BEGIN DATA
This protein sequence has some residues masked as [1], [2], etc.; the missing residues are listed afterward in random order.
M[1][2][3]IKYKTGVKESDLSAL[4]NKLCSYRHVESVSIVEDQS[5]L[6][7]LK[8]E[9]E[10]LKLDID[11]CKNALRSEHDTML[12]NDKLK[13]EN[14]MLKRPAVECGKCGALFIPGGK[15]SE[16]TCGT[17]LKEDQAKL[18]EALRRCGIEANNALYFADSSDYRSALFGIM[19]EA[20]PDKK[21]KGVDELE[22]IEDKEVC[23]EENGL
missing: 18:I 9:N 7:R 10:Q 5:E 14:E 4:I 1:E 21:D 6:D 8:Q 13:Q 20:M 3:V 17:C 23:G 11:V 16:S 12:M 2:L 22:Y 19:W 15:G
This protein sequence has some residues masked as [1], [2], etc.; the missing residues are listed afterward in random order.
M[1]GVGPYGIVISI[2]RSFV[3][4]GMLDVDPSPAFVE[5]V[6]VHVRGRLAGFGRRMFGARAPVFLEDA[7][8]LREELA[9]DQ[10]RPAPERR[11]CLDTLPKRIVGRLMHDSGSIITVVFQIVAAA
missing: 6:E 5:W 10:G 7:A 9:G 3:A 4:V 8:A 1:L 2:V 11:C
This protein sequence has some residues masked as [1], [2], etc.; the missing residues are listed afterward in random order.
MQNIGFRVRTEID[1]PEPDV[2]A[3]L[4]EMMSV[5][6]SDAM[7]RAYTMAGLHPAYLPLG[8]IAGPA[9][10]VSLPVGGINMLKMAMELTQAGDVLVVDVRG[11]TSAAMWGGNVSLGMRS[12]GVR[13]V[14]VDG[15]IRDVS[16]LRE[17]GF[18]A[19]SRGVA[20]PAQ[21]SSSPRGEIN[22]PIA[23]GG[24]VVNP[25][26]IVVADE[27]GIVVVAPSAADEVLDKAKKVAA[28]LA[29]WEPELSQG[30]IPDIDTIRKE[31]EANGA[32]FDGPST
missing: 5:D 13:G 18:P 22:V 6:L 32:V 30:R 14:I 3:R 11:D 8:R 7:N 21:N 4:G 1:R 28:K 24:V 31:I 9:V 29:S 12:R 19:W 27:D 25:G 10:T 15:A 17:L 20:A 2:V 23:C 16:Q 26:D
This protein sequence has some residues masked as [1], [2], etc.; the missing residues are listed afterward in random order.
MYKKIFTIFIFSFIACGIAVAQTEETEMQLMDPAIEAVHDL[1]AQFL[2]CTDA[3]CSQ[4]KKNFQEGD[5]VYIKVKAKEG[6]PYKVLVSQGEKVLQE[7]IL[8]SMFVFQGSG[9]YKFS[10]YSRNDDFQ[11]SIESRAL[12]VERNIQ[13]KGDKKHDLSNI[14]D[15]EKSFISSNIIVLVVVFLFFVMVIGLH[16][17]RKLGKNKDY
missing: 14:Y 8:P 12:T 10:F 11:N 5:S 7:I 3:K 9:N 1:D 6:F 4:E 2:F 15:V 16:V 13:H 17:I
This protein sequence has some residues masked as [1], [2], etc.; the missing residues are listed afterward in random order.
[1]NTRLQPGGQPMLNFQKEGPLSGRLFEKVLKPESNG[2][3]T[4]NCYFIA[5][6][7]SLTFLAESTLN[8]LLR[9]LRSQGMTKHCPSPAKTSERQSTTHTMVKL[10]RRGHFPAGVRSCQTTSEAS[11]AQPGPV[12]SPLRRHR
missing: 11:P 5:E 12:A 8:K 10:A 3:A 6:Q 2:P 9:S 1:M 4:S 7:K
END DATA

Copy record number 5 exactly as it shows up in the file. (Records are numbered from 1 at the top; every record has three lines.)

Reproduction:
This protein sequence has some residues masked as [1], [2], etc.; the missing residues are listed afterward in random order.
[1]NTRLQPGGQPMLNFQKEGPLSGRLFEKVLKPESNG[2][3]T[4]NCYFIA[5][6][7]SLTFLAESTLN[8]LLR[9]LRSQGMTKHCPSPAKTSERQSTTHTMVKL[10]RRGHFPAGVRSCQTTSEAS[11]AQPGPV[12]SPLRRHR
missing: 11:P 5:E 12:A 8:K 10:A 3:A 6:Q 2:P 9:S 1:M 4:S 7:K